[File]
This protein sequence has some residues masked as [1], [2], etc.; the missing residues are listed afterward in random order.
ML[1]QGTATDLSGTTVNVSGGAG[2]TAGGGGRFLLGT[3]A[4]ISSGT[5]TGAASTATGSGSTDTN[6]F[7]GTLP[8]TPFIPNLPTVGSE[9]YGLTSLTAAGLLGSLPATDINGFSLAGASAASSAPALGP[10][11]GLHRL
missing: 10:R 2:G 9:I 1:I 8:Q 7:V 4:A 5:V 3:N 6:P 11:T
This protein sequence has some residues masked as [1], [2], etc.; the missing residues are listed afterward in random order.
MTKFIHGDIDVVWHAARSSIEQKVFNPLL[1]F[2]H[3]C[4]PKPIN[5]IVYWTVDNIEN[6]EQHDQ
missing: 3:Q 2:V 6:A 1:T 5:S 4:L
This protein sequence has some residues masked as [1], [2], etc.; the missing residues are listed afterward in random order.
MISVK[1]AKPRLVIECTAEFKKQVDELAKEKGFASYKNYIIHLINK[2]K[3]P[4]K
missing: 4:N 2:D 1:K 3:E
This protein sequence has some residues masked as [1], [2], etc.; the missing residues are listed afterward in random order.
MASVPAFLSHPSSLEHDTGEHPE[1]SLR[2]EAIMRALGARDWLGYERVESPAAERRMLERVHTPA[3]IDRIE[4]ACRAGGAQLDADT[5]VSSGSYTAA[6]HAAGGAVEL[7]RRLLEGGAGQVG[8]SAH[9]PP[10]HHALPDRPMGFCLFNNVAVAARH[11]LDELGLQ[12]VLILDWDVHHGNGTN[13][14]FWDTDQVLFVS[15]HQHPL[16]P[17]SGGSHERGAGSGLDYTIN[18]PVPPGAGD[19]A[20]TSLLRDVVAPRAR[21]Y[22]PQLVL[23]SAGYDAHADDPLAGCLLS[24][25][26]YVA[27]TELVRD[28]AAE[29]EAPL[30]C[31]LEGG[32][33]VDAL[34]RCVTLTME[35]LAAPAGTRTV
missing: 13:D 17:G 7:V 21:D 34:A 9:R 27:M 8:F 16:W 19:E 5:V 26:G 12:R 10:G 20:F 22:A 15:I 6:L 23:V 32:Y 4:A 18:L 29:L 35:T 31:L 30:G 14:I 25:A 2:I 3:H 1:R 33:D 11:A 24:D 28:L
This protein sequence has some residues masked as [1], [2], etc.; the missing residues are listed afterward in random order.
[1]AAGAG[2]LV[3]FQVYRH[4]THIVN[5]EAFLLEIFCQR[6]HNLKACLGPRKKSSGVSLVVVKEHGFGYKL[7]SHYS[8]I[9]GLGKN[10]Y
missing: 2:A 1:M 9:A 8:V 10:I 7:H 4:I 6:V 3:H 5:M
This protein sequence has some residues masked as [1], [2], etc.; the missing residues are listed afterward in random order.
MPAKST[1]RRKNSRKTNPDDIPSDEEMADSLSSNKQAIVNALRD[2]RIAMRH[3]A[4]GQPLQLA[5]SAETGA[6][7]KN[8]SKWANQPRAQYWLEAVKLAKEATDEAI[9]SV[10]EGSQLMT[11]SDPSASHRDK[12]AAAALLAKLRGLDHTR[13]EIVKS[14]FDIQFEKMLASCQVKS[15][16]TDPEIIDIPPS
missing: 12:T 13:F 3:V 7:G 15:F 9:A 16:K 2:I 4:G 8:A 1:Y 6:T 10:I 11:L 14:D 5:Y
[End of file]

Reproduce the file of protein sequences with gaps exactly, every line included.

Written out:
This protein sequence has some residues masked as [1], [2], etc.; the missing residues are listed afterward in random order.
ML[1]QGTATDLSGTTVNVSGGAG[2]TAGGGGRFLLGT[3]A[4]ISSGT[5]TGAASTATGSGSTDTN[6]F[7]GTLP[8]TPFIPNLPTVGSE[9]YGLTSLTAAGLLGSLPATDINGFSLAGASAASSAPALGP[10][11]GLHRL
missing: 10:R 2:G 9:I 1:I 8:Q 7:V 4:A 5:V 3:N 6:P 11:T
This protein sequence has some residues masked as [1], [2], etc.; the missing residues are listed afterward in random order.
MTKFIHGDIDVVWHAARSSIEQKVFNPLL[1]F[2]H[3]C[4]PKPIN[5]IVYWTVDNIEN[6]EQHDQ
missing: 3:Q 2:V 6:A 1:T 5:S 4:L
This protein sequence has some residues masked as [1], [2], etc.; the missing residues are listed afterward in random order.
MISVK[1]AKPRLVIECTAEFKKQVDELAKEKGFASYKNYIIHLINK[2]K[3]P[4]K
missing: 4:N 2:D 1:K 3:E
This protein sequence has some residues masked as [1], [2], etc.; the missing residues are listed afterward in random order.
MASVPAFLSHPSSLEHDTGEHPE[1]SLR[2]EAIMRALGARDWLGYERVESPAAERRMLERVHTPA[3]IDRIE[4]ACRAGGAQLDADT[5]VSSGSYTAA[6]HAAGGAVEL[7]RRLLEGGAGQVG[8]SAH[9]PP[10]HHALPDRPMGFCLFNNVAVAARH[11]LDELGLQ[12]VLILDWDVHHGNGTN[13][14]FWDTDQVLFVS[15]HQHPL[16]P[17]SGGSHERGAGSGLDYTIN[18]PVPPGAGD[19]A[20]TSLLRDVVAPRAR[21]Y[22]PQLVL[23]SAGYDAHADDPLAGCLLS[24][25][26]YVA[27]TELVRD[28]AAE[29]EAPL[30]C[31]LEGG[32][33]VDAL[34]RCVTLTME[35]LAAPAGTRTV
missing: 13:D 17:G 7:V 21:D 34:A 9:R 27:M 8:F 16:W 19:E 5:V 26:G 12:R 10:G 20:F 22:A 15:I 6:L 23:V 32:Y 4:A 18:L 29:L 35:T 31:L 30:G 14:I 25:A 2:I 3:H 1:R 33:D 11:A 24:D 28:L
This protein sequence has some residues masked as [1], [2], etc.; the missing residues are listed afterward in random order.
[1]AAGAG[2]LV[3]FQVYRH[4]THIVN[5]EAFLLEIFCQR[6]HNLKACLGPRKKSSGVSLVVVKEHGFGYKL[7]SHYS[8]I[9]GLGKN[10]Y
missing: 2:A 1:M 9:A 8:V 10:I 7:H 4:I 6:V 3:H 5:M
This protein sequence has some residues masked as [1], [2], etc.; the missing residues are listed afterward in random order.
MPAKST[1]RRKNSRKTNPDDIPSDEEMADSLSSNKQAIVNALRD[2]RIAMRH[3]A[4]GQPLQLA[5]SAETGA[6][7]KN[8]SKWANQPRAQYWLEAVKLAKEATDEAI[9]SV[10]EGSQLMT[11]SDPSASHRDK[12]AAAALLAKLRGLDHTR[13]EIVKS[14]FDIQFEKMLASCQVKS[15][16]TDPEIIDIPPS
missing: 12:T 13:F 3:V 7:G 15:F 9:A 16:K 2:I 4:G 8:A 1:Y 6:T 10:I 11:L 14:D 5:Y